UK in danger of slipping behind on autonomous vehicle readiness
In the latest Autonomous Vehicle Readiness Index (AVRI) the UK ranks in ninth position – down two places on last year – as it warns the country is in danger of falling further behind with physical and digital infrastructure developments as other countries advance.
Compared to last year’s ranking, the UK has slipped two places, with South Korea and the United Arab Emirates inching ahead due to planned infrastructure investments. For the third year running Singapore and the Netherlands lead the rankings, but the UK still stands ahead of Germany, Japan and new entrant Denmark, among others.
Key strengths in the UK include an innovative regulatory environment, funding for cybersecurity initiatives, and test beds. This is recognised by its top slot ranking for cybersecurity, while within the technology and innovation pillar, it now sits in ninth position overall, up two places.
There are a number of projects underway across the country to develop cyber security solutions for connected and autonomous vehicles; earlier this year, Zenzic awarded £1.2m in funding from a competition focused on cyber security in self-driving vehicles, with the winners helping to define requirements for and support the development of cyber security testing facilities.
Sarah Owen-Vandersluis, partner and head of future mobility at KPMG UK, said: “Despite dropping two places, the UK continues to be a leader in autonomous vehicle legislation and policy, and has made notable progress to ensure that the regulatory environment will enable autonomous vehicle implementation. There’s real recognition for the work the Government has done around policy and legislation, notably through the Future of Transport Regulatory Review, as well as Zenzic’s work in cybersecurity and on test beds.”
However, as tech and innovation for autonomous vehicles advances, the report asks whether enough is being done to make sure the UK can compete on the global stage and says more focus on infrastructure investment is required; particularly as a number of countries have now advanced their game, through early activity in infrastructure generally in South Korea, and advancements in tech infrastructure specifically in the United Arab Emirates.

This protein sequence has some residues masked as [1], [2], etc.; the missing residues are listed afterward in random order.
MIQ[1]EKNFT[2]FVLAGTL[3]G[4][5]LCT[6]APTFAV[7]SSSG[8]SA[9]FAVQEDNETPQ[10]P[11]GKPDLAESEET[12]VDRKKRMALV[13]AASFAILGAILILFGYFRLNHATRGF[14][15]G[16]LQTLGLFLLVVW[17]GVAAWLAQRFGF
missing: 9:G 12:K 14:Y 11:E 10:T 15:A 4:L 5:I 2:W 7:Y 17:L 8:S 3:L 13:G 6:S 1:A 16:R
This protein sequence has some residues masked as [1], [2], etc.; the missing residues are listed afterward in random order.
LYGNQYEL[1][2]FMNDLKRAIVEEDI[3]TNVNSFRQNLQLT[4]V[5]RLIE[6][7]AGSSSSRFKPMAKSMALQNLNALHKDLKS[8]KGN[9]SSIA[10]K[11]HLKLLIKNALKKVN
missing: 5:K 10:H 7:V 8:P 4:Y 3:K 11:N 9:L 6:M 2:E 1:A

Owen-Vandersluis explained: “To be truly ready for autonomous vehicles, the UK first needs to be ready for electric vehicles, with adequate provision of EV charging infrastructure, which many local governments are already focused on. This is a critical element as the availability of EV charging infrastructure is an indicator as to how likely the market is to adopt new technologies like autonomous vehicles.
“There are also physical and commercial challenges to consider, whether it be a lack of power supply, lack of grid coverage or the need for a more viable business model, as these have historically prevented certain areas from having the necessary infrastructure. If the current road networks are to be significantly enhanced and managed in an entirely different way than ever before, a fundamental shift needs to take place and planning for that needs to start now.”
Ben Foulser, director of future mobility at KPMG UK, added: “For the UK to remain competitive in an increasingly 5G-ready world, there needs to be not only clear recognition of the need to invest, but action. The question of where that investment comes from remains to be seen, but without it, the UK will fall further behind its competitors.”
Source : fleetworld